Rose leaves UN force to its own fate

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The Independent Online
UNLOVED, under fire and now unwanted - pity the United Nations Protection Force in the former Yugoslavia, dispatched with the best of intentions to help two member states at war with rebel armies. The Bosnia commander, Lieutenant-General Sir Mich ael Rose, leaves tomorrow to government cries of "good riddance" - but at least in Bosnia the troops stay on. The entire UN mission in Croatia has been told to pack its bags.

The Bosnian Serbs, magnanimous in semi-victory, gave the general a portrait and a few kind words; their cousins in Croatia, supposed beneficiaries of the UN presence, are indifferent to its plight. "The UN is free to leave the Krajina [Serb-held Croatia ] at any time - in their underwear," said a Krajina Serb officer. "Of course, they will have to leave all their equipment."

Peace-keeping is a thankless task in the Balkans, one made all the harder by the chasm between rhetoric and reality, between the pious words of the Security Council and the absence of action from member states. In the three years since the arrival of Unprofor in former Yugoslavia, the 45,000 troops stationed here have tempered the bloodshed and fed the starving, but have not resolved the conflict. They have administered first aid, but cannot cure the patient.

"We cannot impose peace here - that is up to the parties," says General Rose, and his civilian boss, Yasushi Akashi, and their predecessors, agree. It is true. But given the paper promises of the big powers, through the UN - to reintegrate Krajina into Croatia and disarm those Serbs, to maintain Bosnia's territorial integrity - it is not surprising Sarajevo and Zagreb complain of the UN's failures.

Haris Silajdzic, the Bosnian Prime Minister, remarked recently of General Rose, the personification of UN evil for Sarajevo: "It's better both for him and for Bosnia that he is leaving." President Franjo Tudjman of Croatia concurred: "Given the present inefficient Unprofor mission, Croatia finds the continued presence of Unprofor in the occupied territories to be significantly counter-productive to the peace process."

Mr Tudjman was taking a leaf from the Serb handbook - treat the UN mean and keep it keen - but it remains to be seen whether he can pull off the trick perfected by the Bosnian Serb leadership in Pale. The Croatian President insists the peace-keepers are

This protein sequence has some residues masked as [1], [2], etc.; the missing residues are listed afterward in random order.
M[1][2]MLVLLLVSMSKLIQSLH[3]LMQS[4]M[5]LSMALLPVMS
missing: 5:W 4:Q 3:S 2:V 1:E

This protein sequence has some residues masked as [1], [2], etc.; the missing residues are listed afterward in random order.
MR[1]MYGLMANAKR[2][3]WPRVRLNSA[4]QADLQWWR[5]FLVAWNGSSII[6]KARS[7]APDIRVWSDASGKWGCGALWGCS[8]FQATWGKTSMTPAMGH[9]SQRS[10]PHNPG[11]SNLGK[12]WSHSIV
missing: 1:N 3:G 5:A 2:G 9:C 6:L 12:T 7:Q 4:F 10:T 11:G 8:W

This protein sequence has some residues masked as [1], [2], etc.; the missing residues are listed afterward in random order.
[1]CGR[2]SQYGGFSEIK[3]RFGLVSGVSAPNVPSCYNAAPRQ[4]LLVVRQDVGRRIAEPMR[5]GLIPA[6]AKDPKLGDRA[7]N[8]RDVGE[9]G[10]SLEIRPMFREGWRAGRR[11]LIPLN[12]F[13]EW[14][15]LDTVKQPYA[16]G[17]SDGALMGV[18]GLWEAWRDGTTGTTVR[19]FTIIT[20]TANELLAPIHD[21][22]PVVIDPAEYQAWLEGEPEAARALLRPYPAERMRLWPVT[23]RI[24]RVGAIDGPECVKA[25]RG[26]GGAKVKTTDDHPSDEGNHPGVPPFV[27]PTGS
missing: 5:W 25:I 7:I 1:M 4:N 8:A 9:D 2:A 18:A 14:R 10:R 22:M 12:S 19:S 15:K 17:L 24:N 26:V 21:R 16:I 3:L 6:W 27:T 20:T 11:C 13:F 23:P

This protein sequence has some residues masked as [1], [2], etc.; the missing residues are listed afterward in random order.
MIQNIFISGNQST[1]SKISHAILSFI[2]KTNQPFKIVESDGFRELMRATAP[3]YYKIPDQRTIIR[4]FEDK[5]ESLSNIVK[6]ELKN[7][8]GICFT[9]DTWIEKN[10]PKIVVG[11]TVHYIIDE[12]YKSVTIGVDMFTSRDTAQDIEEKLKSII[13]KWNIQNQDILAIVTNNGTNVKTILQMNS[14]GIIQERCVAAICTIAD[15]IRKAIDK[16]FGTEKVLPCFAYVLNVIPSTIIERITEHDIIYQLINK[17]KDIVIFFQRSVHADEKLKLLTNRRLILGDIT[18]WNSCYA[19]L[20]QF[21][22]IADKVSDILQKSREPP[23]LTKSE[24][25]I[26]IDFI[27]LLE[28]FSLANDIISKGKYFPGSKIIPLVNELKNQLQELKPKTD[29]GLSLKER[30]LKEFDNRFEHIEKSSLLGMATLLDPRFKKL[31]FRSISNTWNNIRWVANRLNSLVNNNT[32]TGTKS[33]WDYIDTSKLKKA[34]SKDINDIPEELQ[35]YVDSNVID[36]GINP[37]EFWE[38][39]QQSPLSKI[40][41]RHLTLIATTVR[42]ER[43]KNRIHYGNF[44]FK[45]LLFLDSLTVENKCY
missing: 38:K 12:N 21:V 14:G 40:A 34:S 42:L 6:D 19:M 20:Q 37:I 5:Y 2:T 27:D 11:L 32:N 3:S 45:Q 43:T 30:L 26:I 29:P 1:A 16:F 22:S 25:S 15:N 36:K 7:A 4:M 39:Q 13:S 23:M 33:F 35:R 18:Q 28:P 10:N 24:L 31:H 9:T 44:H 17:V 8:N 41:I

out on 31 March; the Krajina Serbs believe he is bluffing, hoping to blackmail the world into giving Zagreb more of what it wants for fear of a wider Balkan conflict if the UN leaves.

"Unprofor has made a big contribution to this region - they've succeeded in keeping a peace, or at least a ceasefire," said Slobodan Blagojevic, mayor of Vojnic, a small, shabby town in northern Krajina where olive drab is a way of life. "We're expectin g them to stay. But we're not afraid of the Croatian military threat, and if Unprofor withdraws, we're prepared to fight for our freedom."

Mr Blagojevic and other Serbs interviewed in Vojnic expressed the conventional wisdom: that if the UN leaves, a resumption of war is inevitable, possibly involving Serbia again. This is the doomsday scenario; the alternative, the Serbs say, is at the very least political isolation and economic hardship for Zagreb. Therefore "Tudjman won't do it", they say.

Of course, if the Serbs in Krajina, a bleak, empty borderland where fridges, stoves and washing machines sit forlornly in ragged fields amid the ruins of burnt and looted houses, were to follow rational arguments in their own case, they would probably look to Zagreb rather than Belgrade for political accommodation and financial links. But reason does not drive policy, particularly in Zagreb, Knin and Pale: the engine is fuelled by raw nationalistic passion and the desire for power.

This leaves the international community and its proxies in the UN with a dilemma similar to that it faces in Bosnia. It could harden the mandate in Croatia, as Zagreb has demanded, and force the Krajina Serbs to comply with the peace plan by disarming them and allowing the return of refugees. And it could force the Bosnian Serbs to surrender territory as envisaged by the Contact Group plan. But both scenarios would require the big powers to fight - and they don't want to.

One alternative is more of the same: dampen down the fighting in the hope that somehow, somewhere, it will lead to a political deal. The risk is that, without sufficient progress, the Sarajevo government, like its ally in Zagreb, will re-arm and threatena return to total war.

The third possibility - and one that is being suggested in cross muttering by fed-up UN staff - is just to pull out, let everybody fight it out, and see who comes out on top. It may yet come to that - the failure of Western policy paid in the blood of Balkan fighters. But at least General Rose can depart happy - it has not happened on his watch.